This week I am focusing on McColl’s Retail Group, the UK-based convenience store retailer with a strong focus on neighbourhood locations (rather than high streets).
Since the early 2000s, McColl’s has been shifting away from being a traditional newsagent and towards convenience food and wine, a market that has been is growing at around 5% per annum due to demographic and structural lifestyle trends. Part of its strategy to grow faster than the market includes converting its existing newsagents into more profitable convenience stores. On top of this, the business has been expanding via the regular acquisition of new stores from independent operators. Today, McColl’s is the second largest operator by market share within the convenience retail space (behind Tesco).
In order to further accelerate its diversification away from its legacy newsagents, McColl’s recently announced a £117m deal to take over a portfolio of nearly 300 convenience stores from Co-op. The CEOs of both groups view the transaction to be in line with their respective strategies: according to Jonathan Miller of McColl’s, the size and location of the stores are perfect for its operating model; and Co-op’s Steve Murrells comments that the stores being sold are too small to accommodate all the firm’s own-brand products.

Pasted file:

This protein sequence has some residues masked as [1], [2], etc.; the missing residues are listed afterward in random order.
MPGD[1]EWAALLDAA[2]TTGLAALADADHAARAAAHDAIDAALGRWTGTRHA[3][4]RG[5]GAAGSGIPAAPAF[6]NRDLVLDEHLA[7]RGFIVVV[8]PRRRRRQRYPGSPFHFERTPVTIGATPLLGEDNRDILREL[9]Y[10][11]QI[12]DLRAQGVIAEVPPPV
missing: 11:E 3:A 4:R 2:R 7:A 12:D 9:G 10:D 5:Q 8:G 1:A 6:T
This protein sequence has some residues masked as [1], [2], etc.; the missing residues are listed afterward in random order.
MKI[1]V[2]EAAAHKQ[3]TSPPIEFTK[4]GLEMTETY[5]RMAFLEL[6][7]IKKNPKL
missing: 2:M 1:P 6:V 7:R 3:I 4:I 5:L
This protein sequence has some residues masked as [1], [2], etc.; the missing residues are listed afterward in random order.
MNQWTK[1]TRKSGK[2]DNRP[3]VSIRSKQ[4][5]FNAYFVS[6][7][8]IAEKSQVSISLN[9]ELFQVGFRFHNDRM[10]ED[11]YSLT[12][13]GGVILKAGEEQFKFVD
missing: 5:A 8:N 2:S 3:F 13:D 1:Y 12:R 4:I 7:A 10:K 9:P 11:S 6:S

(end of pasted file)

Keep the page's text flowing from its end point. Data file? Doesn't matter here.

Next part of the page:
Investors have thus far received the news positively. Indeed, expectations are that the acquisition will quickly become earnings enhancing thanks to the enlarged economies of scale and synergies from a leaner operating model. The deal is expected to conclude in November (it is still subject to approval from the Competition and Markets Authority) and investors will then be keeping a close eye on how efficiently management are able to integrate the new stores.